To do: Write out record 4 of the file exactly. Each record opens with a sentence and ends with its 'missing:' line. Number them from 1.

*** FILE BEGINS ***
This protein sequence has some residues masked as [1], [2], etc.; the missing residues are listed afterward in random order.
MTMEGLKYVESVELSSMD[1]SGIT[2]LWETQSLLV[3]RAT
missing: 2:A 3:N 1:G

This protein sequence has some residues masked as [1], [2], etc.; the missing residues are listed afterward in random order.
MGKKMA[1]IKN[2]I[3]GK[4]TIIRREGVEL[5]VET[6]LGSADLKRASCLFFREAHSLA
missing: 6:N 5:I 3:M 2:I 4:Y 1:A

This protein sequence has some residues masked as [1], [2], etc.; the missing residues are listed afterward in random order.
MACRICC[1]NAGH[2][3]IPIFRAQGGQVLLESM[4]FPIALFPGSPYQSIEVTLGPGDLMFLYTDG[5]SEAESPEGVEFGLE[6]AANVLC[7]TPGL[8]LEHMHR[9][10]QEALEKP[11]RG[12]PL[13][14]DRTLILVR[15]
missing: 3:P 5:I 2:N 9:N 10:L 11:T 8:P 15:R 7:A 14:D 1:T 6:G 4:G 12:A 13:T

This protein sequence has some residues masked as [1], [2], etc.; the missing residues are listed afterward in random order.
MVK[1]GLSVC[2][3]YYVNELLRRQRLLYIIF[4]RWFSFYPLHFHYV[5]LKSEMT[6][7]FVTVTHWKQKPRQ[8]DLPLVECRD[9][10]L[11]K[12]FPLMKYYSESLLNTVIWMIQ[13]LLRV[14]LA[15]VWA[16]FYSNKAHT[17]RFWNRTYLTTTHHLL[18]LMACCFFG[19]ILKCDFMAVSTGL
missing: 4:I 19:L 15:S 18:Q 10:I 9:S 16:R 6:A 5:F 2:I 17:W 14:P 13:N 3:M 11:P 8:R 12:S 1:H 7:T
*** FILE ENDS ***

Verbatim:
This protein sequence has some residues masked as [1], [2], etc.; the missing residues are listed afterward in random order.
MVK[1]GLSVC[2][3]YYVNELLRRQRLLYIIF[4]RWFSFYPLHFHYV[5]LKSEMT[6][7]FVTVTHWKQKPRQ[8]DLPLVECRD[9][10]L[11]K[12]FPLMKYYSESLLNTVIWMIQ[13]LLRV[14]LA[15]VWA[16]FYSNKAHT[17]RFWNRTYLTTTHHLL[18]LMACCFFG[19]ILKCDFMAVSTGL
missing: 4:I 19:L 15:S 18:Q 10:I 9:S 16:R 6:A 5:F 2:I 17:W 14:P 13:N 3:M 11:P 8:R 12:S 1:H 7:T